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Article
The Worcester Venous Thromboembolism study: a population-based study of the clinical epidemiology of venous thromboembolism
Open Access Articles
  • Frederick A. Spencer, University of Massachusetts Medical School
  • Cathy Emery, University of Massachusetts Medical School
  • Darleen M. Lessard, University of Massachusetts Medical School
  • Frederick A. Anderson, University of Massachusetts Medical School
  • Srinivas Emani, Fallon Clinic
  • Jayashri Aragam, Fallon Clinic
  • Richard C. Becker, Duke University Medical Center
  • Robert J. Goldberg, University of Massachusetts Medical School
UMMS Affiliation
Department of Medicine, Division of Cardiovascular Medicine
Date
7-1-2006
Document Type
Article
Subjects
Anticoagulants; Continental Population Groups; Ethnic Groups; Female; Humans; Incidence; Male; Massachusetts; Medical Records; Retrospective Studies; Thromboembolism; control; Urban Population; Venous Thrombosis; control
Abstract

BACKGROUND: While there have been marked advances in diagnostic and therapeutic strategies for venous thromboembolism, our understanding of its clinical epidemiology is based on studies conducted more than a decade ago. OBJECTIVE: The purpose of this observational study was to describe the incidence and attack rates of venous thromboembolism in residents of the Worcester Statistical Metropolitan Area in 1999. We also describe demographic and clinical characteristics, management strategies, and associated hospital and 30-day outcomes. DESIGN AND MEASUREMENTS: The medical records of all residents from Worcester, MA (2000 census=477,800), diagnosed with International Classification of Diseases, 9th revision (ICD-9) codes consistent with possible venous thromboembolism during 1999 were independently validated, classified, and reviewed by trained abstractors. RESULTS: A total of 587 subjects were enrolled with validated venous thromboembolism. The incidence and attack rates of venous thromboembolism were 104 and 128 per 100,000 population, respectively. Three quarters of patients developed their venous thromboembolism in the outpatient setting - a substantial proportion of these patients had undergone recent surgery or had a recent prior hospitalization. Less than half of the patients received anticoagulant prophylaxis during high-risk periods before their venous thromboembolism. Thirty-day rates of venous thromboembolism recurrence, major bleeding, and mortality were 4.8%, 7.7%, and 6.6%, respectively. CONCLUSION: These data provide insights into recent incidence and attack rates, changing patient profiles, management strategies, and subsequent outcomes in patients with venous thromboembolism. The underutilization of prophylaxis before venous thromboembolism, and relatively high 30-day recurrence rates, suggest a continued need for the improvement of venous thromboembolism prophylaxis and management in the community.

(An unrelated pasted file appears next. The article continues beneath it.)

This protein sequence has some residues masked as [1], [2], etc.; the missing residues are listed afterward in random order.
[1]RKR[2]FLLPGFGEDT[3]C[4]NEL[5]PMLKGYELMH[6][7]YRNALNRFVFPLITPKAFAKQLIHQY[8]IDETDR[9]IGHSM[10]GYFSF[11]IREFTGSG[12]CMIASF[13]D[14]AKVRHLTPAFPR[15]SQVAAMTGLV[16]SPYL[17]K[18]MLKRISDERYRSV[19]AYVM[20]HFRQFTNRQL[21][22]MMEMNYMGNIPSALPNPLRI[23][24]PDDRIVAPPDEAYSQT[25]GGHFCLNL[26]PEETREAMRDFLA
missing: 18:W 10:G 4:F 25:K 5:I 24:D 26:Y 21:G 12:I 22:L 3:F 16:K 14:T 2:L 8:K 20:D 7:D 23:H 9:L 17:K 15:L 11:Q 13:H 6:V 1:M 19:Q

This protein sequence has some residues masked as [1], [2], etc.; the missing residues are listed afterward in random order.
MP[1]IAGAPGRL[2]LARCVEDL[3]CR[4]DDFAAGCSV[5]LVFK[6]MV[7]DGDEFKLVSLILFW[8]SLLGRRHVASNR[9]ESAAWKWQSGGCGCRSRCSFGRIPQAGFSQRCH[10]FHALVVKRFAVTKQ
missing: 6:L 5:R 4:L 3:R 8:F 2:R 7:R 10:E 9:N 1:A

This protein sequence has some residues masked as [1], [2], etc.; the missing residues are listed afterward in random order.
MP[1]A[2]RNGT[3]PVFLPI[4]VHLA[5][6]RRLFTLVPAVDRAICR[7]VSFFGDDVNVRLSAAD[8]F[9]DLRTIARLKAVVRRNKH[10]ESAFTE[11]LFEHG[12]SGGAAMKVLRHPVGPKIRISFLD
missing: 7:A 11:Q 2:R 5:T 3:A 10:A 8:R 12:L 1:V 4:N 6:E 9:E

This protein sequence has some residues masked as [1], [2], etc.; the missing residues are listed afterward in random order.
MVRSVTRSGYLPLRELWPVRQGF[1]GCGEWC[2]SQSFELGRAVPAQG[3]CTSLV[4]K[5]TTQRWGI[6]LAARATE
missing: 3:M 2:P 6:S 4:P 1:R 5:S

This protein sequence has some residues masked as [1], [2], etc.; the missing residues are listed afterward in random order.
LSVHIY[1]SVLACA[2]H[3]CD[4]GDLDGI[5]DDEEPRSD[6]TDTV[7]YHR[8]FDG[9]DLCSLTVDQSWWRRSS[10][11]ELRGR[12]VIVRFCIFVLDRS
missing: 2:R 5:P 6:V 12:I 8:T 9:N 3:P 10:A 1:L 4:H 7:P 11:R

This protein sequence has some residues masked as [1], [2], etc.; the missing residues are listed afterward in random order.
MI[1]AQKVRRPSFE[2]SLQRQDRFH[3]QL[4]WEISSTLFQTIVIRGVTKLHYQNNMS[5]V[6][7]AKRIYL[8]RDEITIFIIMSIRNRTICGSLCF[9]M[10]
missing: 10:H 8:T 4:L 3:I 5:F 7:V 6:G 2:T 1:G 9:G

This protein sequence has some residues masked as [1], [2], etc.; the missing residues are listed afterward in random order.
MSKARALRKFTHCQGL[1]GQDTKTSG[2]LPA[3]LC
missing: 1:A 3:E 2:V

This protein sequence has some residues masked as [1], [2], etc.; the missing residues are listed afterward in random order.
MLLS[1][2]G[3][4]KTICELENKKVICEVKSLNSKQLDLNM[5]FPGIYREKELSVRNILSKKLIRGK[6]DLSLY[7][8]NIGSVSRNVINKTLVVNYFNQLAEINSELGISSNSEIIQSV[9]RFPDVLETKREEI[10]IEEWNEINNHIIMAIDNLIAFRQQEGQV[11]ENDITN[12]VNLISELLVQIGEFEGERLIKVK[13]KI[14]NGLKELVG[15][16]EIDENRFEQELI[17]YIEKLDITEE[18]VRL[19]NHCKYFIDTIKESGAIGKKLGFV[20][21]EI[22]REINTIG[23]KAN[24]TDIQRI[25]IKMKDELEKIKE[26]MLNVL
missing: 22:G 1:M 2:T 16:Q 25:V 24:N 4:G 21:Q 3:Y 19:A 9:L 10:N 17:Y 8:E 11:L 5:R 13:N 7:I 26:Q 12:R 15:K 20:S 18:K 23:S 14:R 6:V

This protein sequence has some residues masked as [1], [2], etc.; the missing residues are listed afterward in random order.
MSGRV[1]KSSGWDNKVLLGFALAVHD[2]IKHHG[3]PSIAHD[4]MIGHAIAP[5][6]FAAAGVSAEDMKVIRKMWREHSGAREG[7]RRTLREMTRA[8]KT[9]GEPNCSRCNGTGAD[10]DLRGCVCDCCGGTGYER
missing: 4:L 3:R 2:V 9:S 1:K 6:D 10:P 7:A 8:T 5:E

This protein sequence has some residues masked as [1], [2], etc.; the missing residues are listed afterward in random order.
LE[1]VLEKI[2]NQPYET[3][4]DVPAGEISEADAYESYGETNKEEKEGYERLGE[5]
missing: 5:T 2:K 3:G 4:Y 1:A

Rights and Permissions
Citation: J Gen Intern Med. 2006 Jul;21(7):722-7. Link to article on publisher's site
Related Resources
Link to Article in PubMed
PubMed ID
16808773
Citation Information
Frederick A. Spencer, Cathy Emery, Darleen M. Lessard, Frederick A. Anderson, et al.. "The Worcester Venous Thromboembolism study: a population-based study of the clinical epidemiology of venous thromboembolism" Vol. 21 Iss. 7 (2006) ISSN: 1525-1497 (Electronic)
Available at: http://works.bepress.com/robert_goldberg/180/